The support for using honey as a treatment regimen for peptic ulcers and gastritis comes from traditional folklore as well as from reports in modern times. Honey may promote the repair of damaged intestinal mucosa, stimulate the growth of new tissues and work as an anti-inflammatory agent. Raw honey contains copious amounts of compounds such as flavonoids and other polyphenols which may function as antioxidants

  1. Acid Reflux – Because honey is so thick, it has slow decent down your esophagus, helping to protectively coat your throat against acid reflux.
  2. Cough Syrup – 1 cup of filtered water, 1 cup of honey, ¼ cup of fresh ginger root, ¼ cup of marshmallow root, ¼ cup of freshly squeezed lemon juice, and 1 tbsp of cinnamon. Heat it up on the stove and let it thicken. Bottle and use when needed. (It’s good for about two months)
  3. Gut Bacteria Health – Raw honey has an incredible ability to feed good gut bacteria and fight off bad bacteria.
  4. Breast Cancer Prevention – honey is an excellent antioxidant and has had several studies done proving it’s potent properties in fighting breast cancer.
  5. Morning Sickness – Warm tea made with honey and ginger is highly effective at calming a pregnant mother’s tummy.

General Health

Honey is antibacterial – helping to balance out the yeasts that naturally occur on your body. It’s a slow release glucose, which prevents your blood sugar from spiking and also helps control hunger created by a drop in blood sugar.

  1. Yeast Infection – apply honey on the inner labia majora to help balance out a yeast infection. Leave for half an hour and rinse gently with warm water.
  2. Beat hangovers – see below for a natural energy drink to restore hydration and electrolytes to your body.
  3. Weight Loss Aide – as mentioned above, the slow release of sugar into your blood stream helps prevent your body from craving “swift sugar kicks” which will help beat junk-food cravings.
  4. Natural Sleep Aide – sometimes insomnia can be caused by a spike in your stress hormones. Sugar and salt are both shown to help prevent stress hormone spikes. A tsp of sea salt and a tablespoon of honey dissolved in warm water makes a great tonic to get you to sleep.
  5. Antibiotic Uses – if you’re worried about infection and are short of a healing salve, honey is a great way to keep any wounds or sores clean.
  6. Energy Fix – a spoonful of honey taken directly will help boost both your mood and your blood sugar, keeping you going for the rest of the day.
  7. Allergy Fix – raw (unpasteurized), local honey has been proven in several studies to reduce the chances of a strong allergic reaction to pollen and plant related allergies.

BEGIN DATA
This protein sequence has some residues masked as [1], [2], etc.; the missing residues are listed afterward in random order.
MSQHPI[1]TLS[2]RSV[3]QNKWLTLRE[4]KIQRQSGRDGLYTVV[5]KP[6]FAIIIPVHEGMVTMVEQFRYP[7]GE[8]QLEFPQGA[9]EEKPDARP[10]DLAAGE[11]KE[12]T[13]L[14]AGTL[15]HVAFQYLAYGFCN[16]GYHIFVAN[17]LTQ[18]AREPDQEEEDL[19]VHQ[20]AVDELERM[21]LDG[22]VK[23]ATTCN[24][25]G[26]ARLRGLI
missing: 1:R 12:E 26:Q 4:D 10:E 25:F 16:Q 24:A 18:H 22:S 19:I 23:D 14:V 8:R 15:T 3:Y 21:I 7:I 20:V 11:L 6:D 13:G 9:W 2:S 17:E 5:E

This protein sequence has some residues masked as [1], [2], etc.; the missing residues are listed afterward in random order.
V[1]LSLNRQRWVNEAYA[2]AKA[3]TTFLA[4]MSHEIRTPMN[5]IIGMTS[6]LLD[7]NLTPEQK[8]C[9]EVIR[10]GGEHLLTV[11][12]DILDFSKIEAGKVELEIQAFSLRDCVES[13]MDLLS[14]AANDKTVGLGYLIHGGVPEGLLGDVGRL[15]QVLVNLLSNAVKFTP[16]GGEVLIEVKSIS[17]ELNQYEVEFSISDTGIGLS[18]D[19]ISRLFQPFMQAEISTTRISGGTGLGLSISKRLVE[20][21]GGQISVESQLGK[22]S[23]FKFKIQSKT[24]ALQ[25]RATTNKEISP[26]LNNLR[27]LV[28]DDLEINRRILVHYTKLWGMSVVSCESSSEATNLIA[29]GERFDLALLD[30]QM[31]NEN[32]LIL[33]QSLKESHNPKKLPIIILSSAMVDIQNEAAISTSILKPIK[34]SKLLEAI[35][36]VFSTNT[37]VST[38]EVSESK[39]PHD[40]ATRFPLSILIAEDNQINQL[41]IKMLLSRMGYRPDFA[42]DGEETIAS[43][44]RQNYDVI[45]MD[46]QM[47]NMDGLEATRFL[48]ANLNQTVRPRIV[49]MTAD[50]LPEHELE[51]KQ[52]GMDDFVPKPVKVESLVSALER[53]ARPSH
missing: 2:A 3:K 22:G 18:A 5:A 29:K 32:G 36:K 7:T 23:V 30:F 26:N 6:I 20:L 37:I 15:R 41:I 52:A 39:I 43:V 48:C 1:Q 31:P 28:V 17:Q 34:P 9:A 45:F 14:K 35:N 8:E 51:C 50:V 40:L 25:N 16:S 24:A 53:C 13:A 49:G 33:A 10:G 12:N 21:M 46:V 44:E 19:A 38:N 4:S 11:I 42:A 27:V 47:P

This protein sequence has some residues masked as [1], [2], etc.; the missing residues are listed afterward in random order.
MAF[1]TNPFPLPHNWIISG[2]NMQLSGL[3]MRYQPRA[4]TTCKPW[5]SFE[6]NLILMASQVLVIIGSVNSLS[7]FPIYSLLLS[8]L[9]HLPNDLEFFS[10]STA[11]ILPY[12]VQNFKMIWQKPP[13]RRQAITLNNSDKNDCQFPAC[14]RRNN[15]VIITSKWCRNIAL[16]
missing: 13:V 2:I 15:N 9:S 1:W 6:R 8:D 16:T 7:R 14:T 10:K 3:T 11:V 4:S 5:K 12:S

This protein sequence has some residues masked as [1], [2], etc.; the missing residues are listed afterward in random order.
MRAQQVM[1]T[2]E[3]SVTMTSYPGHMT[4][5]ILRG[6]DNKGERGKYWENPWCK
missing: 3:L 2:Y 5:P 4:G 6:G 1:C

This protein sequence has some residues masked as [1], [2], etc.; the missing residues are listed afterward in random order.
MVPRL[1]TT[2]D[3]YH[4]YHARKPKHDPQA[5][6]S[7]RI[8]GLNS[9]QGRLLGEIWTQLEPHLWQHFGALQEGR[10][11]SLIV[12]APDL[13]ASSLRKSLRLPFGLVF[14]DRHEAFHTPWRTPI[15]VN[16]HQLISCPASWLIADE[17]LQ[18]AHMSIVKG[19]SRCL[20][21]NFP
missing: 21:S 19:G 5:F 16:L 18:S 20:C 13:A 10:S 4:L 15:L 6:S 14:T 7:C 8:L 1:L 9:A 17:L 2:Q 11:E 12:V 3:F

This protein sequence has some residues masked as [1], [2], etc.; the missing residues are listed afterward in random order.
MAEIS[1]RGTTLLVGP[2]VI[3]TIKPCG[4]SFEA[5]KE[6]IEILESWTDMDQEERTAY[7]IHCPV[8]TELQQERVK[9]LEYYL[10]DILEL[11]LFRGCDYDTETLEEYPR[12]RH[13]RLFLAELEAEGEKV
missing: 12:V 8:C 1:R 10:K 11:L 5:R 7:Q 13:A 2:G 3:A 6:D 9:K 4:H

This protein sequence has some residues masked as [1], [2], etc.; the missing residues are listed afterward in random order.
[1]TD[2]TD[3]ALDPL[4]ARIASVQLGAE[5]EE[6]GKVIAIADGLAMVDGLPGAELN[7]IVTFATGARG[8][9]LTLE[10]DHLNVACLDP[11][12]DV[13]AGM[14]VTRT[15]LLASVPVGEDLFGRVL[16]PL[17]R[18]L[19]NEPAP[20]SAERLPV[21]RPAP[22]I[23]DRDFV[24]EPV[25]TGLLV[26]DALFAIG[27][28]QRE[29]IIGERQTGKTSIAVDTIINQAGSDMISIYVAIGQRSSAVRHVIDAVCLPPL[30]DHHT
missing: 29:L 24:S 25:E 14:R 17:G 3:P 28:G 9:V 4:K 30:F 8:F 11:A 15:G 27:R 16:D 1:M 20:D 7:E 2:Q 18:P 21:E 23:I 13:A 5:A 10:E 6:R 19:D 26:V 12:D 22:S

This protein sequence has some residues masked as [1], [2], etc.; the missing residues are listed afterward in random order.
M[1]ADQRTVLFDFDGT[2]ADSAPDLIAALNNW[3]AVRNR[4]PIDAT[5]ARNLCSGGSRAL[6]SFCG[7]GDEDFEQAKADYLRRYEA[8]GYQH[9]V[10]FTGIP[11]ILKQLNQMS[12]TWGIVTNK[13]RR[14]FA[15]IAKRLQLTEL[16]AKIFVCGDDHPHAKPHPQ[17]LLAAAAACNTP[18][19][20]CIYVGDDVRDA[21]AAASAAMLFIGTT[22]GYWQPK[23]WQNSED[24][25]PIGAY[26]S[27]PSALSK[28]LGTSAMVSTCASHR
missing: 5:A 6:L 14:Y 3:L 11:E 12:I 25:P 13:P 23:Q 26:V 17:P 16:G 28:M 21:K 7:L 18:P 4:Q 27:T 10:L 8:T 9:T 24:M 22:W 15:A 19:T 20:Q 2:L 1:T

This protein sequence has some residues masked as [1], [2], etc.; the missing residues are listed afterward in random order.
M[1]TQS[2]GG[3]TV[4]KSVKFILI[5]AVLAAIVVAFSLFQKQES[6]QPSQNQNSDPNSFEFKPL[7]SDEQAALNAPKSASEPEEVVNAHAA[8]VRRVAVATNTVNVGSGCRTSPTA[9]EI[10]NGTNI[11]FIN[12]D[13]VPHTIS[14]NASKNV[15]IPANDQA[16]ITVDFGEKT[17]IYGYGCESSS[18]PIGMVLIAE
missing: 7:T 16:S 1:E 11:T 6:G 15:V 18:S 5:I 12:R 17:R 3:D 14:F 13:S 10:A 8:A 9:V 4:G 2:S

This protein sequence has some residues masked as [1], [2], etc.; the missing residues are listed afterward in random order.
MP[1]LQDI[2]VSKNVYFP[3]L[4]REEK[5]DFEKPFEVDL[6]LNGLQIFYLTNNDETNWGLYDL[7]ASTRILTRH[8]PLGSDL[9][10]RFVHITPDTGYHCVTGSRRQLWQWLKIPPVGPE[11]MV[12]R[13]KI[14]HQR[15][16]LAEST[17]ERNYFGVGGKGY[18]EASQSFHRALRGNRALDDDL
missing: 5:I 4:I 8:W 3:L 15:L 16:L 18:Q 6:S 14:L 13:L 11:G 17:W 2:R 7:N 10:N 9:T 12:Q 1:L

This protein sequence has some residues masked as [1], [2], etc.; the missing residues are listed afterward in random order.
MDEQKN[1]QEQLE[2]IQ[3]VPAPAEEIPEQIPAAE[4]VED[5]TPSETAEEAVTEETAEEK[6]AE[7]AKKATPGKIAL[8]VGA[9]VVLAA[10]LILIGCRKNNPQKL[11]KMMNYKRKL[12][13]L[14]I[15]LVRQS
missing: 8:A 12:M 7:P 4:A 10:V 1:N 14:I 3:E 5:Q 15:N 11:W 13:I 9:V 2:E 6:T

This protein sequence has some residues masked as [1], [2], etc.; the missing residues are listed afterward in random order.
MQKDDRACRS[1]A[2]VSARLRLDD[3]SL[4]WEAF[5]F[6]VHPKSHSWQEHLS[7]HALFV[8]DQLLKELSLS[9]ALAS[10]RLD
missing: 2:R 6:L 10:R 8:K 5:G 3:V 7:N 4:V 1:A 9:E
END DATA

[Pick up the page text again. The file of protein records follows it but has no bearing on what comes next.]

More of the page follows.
8. Balance Blood Sugar –

Food

Honey has high levels of monosaccharides, fructose and glucose, containing about 70 to 80 percent sugar, which gives it its sweet taste – minerals and water make up the rest of its composition. So while still sugar, it has a slow release glucose rate, helping to prevent hunger (you get hungry when your blood sugar drops suddenly). So including it in your recipes means you won’t be starving later.

  1. Energy Drinks – a great cure for a hangover
  2. Fruit Preservation – replace the sugar in your fruit preserves for honey. Antibacterial honey will help keep things fresh.
  3. Healthy Peanut Butter – Swap out sugar for a touch of honey in your homemade peanut butter. (Also, peanut butter and honey = yum!)
  4. Sugar Fix – a teaspoon taken during your worst sugar cravings = problem solved.
  5. Salad Dressing – make your own salad dressing with herbs, salt, and vinegar of your choice. Add a touch of honey to thicken it up and add a touch of sweetness to your dressing.
  6. Caramel Sauce – 1 can of coconut milk, 1/2 cup of honey, 1 tbsp of ghee, 1 tsp vanilla and a pinch of salt
  7. Homemade Dark Chocolate – this is another simple swap for sugar that tastes just as good.

Anything else you want to hear about?

 

Sources:

http://www.apiservices.com/articles/us/dark_honey.htm
http://www.eurasianet.org/node/65204
http://www.thealternativedaily.com/reports/honey/click-honey-39-ways.php
http://www.ncbi.nlm.nih.gov/pmc/articles/PMC3609166/
http://www.medicalnewstoday.com/articles/264667.php?page=2

Image Sources:

http://nomoredirtylooks.com/wp-content/uploads/Photoxpress-honey-jars.jpg

https://buffsisters.files.wordpress.com/2012/02/honey1.jpg